This proposal addresses a new approach to cancer treatment that may allow for selective killing of tumor cells regardless of their proliferative status, with potential for fully destroying the tumor. This approach is based on our functional genomic study that revealed that the expression of C0PZ2, a gene encoding a subunit of the coatomer protein complex I (COPI) is drastically decreased in the majority of the tested tumor cell lines and in human cancer tissues. The loss of C0PZ2 expression is a corollary of tumor-specific downregulation of a tumor-suppressive miRNA, miR-152. As a result of miR-152/COPZ2 downregulation, tumor cells become dependent on COPZ1, a gene that encodes an isoform of C0PZ2. While normal C0PZ2-expressing cells survive COPZ1 depletion, C0PZ2-deficient tumor cells are killed by COPZ1 knockdown. Cell death induced by COPZ1 inhibition is associated with Golgi fragmentation and, in contrast to the effects of almost all the anticancer drugs, is independent of cell proliferation. Hence, COPZ1-targeting therapy of miR152-deficient tumors has the potential for eradicating all the cancer cells in the body. We propose a set of specific aims to delineate the tumor-promoting effects of miR-152 down regulation and the frequency of miR-152/COPZ2 silencing in clinical cancers, and to investigate the potential toxicity of COPZ1 inhibition and the feasibility of targeting COPZ1 with small molecules.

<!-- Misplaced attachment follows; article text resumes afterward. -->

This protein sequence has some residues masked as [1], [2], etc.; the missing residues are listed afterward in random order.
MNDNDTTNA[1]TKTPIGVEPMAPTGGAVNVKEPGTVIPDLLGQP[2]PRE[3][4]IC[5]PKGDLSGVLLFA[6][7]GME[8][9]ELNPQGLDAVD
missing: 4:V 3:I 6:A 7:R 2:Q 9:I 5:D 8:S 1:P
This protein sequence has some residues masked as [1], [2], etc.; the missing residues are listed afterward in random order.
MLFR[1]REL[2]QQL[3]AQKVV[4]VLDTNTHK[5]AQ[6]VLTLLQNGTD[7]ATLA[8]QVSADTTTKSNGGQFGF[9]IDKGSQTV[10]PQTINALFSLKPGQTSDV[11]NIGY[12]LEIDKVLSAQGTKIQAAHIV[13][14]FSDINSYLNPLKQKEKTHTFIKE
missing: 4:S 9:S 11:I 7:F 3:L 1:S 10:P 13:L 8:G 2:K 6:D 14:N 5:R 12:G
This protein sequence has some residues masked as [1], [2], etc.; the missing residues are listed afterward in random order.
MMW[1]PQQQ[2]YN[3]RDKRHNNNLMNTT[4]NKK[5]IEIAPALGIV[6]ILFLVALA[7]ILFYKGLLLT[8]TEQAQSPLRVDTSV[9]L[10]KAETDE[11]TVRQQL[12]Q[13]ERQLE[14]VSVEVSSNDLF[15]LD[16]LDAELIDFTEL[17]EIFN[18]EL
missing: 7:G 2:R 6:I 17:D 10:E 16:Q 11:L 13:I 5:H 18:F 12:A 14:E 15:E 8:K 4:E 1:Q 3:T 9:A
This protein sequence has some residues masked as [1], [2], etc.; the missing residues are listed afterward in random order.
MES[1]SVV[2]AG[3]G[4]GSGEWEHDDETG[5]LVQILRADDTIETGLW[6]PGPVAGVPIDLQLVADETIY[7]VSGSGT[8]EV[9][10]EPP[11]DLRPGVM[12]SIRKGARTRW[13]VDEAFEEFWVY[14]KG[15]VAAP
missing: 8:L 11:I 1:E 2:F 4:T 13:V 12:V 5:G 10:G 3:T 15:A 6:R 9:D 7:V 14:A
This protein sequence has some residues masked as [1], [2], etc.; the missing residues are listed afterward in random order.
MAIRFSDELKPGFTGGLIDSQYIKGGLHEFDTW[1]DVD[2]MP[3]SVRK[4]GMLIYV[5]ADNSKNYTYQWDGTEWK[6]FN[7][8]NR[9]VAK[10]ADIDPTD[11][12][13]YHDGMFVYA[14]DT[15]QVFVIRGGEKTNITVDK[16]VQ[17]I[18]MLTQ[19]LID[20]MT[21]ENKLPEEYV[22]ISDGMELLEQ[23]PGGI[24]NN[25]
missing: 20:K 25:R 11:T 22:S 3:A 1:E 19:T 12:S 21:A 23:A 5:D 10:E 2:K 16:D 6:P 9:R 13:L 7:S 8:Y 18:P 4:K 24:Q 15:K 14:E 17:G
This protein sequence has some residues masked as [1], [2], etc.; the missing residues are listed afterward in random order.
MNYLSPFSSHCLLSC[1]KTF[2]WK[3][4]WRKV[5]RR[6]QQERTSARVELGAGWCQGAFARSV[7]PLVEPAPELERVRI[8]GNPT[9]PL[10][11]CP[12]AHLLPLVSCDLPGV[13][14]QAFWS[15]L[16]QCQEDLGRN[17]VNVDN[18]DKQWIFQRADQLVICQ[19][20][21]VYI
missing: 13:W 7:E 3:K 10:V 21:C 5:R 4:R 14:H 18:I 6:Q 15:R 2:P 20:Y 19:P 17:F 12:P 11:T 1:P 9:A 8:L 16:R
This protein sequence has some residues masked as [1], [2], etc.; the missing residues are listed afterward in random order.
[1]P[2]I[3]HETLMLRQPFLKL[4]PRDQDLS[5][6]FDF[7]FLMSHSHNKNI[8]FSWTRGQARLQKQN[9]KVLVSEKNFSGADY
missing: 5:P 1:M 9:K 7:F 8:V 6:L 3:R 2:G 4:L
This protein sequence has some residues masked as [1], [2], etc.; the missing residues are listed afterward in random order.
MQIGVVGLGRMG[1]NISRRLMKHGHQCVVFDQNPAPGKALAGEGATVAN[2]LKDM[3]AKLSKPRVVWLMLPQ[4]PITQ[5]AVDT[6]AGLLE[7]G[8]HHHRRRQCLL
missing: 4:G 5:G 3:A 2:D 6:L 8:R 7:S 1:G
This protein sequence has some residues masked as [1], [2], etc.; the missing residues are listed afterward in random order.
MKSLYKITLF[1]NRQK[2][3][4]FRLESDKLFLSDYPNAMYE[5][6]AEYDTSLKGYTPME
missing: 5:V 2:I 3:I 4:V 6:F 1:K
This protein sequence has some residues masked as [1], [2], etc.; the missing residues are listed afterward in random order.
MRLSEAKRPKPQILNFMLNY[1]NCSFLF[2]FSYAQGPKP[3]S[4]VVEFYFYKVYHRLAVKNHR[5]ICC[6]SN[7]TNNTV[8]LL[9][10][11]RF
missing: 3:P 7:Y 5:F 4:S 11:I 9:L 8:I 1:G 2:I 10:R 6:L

In Aim 1, we will identify target genes of miR-152 and analyze their effects on tumor progression.
In Aim 2, we will analyze expression of COPZ1, C0PZ2, miR-152 and miR-152 target genes in clinical samples of malignant melanoma and prostate cancer.
In Aim 3, we will generate mice with homozygous or heterozygous knockout of COPZ1 to determine the deleterious effects of COPZ1 depletion. We will also develop and test prototype COPZ1-targeting small molecules through rational drug design. The success of this project will elucidate the spectrum and properties of miR-152-deficient tumors and provide proof of principle for the eradication of such tumors through therapeutic targeting of COPZ1.

Public Health Relevance

This proposal addresses a new approach to cancer treatment that may allow for selective killing of tumor cells regardless of their proliferative status, with potential for fully destroying the tumor, by attacking a novel molecular target, COPZ1. The proposed study will investigate the feasibility of COPZ1 targeting in cancer treatment and develop the first small-molecule COPZ1 inhibitors.

National Institute of Health (NIH)
National Institute of General Medical Sciences (NIGMS)
Exploratory Grants (P20)
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University of South Carolina at Columbia
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